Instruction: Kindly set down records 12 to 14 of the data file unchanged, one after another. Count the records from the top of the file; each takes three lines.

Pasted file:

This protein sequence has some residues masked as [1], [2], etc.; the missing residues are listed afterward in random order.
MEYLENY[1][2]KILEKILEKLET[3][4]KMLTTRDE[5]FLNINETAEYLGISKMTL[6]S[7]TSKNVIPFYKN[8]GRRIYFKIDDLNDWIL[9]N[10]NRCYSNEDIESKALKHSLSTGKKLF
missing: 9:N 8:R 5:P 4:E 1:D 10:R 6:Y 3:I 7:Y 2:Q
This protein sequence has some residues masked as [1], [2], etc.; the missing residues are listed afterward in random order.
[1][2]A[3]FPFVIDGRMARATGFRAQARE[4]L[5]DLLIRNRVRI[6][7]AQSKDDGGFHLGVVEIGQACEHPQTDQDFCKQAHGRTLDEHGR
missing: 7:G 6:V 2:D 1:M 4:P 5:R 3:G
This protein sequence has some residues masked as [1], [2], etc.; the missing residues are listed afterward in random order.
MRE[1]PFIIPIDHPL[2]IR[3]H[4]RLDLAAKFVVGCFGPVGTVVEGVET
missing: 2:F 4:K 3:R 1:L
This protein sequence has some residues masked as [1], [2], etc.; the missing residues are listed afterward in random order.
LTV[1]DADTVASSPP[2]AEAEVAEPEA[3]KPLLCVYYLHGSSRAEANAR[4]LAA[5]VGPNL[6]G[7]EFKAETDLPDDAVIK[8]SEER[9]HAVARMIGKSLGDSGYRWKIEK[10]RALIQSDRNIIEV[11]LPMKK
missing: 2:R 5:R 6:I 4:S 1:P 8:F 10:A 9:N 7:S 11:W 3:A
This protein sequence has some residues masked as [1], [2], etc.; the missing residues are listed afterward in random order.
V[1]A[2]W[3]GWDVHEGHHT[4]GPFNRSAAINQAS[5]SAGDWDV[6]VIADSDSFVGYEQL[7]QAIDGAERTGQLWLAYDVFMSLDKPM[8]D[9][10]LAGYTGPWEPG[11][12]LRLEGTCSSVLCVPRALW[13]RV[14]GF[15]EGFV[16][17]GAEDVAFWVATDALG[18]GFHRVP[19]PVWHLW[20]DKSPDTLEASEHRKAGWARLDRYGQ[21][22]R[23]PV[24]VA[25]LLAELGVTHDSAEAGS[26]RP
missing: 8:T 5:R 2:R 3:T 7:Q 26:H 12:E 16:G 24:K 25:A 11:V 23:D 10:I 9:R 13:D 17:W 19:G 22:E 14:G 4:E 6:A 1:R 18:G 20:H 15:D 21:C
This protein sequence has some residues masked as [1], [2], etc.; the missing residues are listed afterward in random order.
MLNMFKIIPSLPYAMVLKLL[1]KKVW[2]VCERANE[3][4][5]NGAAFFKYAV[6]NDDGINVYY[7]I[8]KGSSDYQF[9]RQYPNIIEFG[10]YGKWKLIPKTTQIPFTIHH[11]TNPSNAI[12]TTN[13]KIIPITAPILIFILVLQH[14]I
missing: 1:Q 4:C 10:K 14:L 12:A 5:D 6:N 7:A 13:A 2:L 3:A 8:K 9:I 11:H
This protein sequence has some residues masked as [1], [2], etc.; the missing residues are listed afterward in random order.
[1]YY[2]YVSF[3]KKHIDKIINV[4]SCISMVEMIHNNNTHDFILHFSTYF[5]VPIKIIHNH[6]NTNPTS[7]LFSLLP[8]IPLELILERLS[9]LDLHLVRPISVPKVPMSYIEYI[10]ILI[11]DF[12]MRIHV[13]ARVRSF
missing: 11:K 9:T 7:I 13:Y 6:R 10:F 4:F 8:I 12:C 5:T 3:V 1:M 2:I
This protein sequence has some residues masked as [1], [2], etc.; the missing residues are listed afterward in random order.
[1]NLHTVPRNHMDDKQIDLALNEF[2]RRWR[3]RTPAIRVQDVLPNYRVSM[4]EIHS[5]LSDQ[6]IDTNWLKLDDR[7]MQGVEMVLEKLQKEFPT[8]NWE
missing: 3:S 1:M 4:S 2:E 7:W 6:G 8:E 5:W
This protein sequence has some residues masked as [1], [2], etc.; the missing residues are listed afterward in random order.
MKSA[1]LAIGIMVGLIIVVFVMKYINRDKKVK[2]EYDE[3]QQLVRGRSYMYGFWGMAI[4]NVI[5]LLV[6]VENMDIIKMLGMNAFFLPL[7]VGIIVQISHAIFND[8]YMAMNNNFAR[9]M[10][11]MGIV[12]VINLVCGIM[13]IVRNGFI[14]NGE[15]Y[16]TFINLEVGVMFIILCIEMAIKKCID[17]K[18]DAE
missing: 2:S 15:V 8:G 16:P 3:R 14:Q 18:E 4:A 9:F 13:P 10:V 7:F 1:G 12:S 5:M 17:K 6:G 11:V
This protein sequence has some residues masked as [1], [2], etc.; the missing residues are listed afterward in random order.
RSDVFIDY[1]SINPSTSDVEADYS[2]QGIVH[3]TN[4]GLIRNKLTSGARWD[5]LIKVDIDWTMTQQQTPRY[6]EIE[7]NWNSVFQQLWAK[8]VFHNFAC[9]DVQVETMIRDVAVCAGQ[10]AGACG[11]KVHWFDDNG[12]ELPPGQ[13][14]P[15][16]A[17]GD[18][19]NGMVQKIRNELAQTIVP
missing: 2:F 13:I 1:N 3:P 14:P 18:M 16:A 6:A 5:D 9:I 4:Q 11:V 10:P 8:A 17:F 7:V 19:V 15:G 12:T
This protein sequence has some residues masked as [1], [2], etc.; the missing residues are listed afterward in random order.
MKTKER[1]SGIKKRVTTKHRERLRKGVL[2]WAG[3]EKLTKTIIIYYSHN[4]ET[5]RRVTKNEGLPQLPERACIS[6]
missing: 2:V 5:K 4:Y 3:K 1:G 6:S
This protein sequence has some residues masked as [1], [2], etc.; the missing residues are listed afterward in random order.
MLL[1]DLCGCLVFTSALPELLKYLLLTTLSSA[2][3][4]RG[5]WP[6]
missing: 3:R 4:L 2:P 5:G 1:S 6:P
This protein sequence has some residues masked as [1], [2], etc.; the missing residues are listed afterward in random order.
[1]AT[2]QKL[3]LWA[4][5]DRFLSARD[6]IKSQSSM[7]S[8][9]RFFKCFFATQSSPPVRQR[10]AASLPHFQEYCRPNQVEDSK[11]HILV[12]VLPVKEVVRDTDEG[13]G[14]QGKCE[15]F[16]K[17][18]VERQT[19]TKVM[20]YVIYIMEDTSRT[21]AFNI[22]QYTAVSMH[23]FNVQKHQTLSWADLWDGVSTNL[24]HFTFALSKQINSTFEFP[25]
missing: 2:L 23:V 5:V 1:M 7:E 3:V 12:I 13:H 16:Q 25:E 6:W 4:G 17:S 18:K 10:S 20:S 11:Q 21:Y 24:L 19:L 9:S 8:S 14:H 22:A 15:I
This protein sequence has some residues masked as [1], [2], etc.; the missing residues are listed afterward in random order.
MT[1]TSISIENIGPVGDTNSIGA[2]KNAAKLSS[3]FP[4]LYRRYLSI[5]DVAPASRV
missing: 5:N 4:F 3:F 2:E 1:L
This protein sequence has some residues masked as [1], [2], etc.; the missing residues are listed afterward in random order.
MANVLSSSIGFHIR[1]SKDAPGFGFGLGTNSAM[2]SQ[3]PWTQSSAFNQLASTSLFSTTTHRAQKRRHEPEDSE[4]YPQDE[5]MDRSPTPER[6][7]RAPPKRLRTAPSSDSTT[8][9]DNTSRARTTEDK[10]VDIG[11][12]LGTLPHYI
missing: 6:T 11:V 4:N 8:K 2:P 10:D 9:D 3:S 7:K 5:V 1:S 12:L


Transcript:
This protein sequence has some residues masked as [1], [2], etc.; the missing residues are listed afterward in random order.
MLL[1]DLCGCLVFTSALPELLKYLLLTTLSSA[2][3][4]RG[5]WP[6]
missing: 3:R 4:L 2:P 5:G 1:S 6:P
This protein sequence has some residues masked as [1], [2], etc.; the missing residues are listed afterward in random order.
[1]AT[2]QKL[3]LWA[4][5]DRFLSARD[6]IKSQSSM[7]S[8][9]RFFKCFFATQSSPPVRQR[10]AASLPHFQEYCRPNQVEDSK[11]HILV[12]VLPVKEVVRDTDEG[13]G[14]QGKCE[15]F[16]K[17][18]VERQT[19]TKVM[20]YVIYIMEDTSRT[21]AFNI[22]QYTAVSMH[23]FNVQKHQTLSWADLWDGVSTNL[24]HFTFALSKQINSTFEFP[25]
missing: 2:L 23:V 5:V 1:M 7:E 3:V 12:I 13:H 16:Q 25:E 6:W 4:G 17:S 18:K 10:S 20:S 11:Q 21:Y 24:L 19:L 9:S 8:S 14:H 22:A 15:I
This protein sequence has some residues masked as [1], [2], etc.; the missing residues are listed afterward in random order.
MT[1]TSISIENIGPVGDTNSIGA[2]KNAAKLSS[3]FP[4]LYRRYLSI[5]DVAPASRV
missing: 5:N 4:F 3:F 2:E 1:L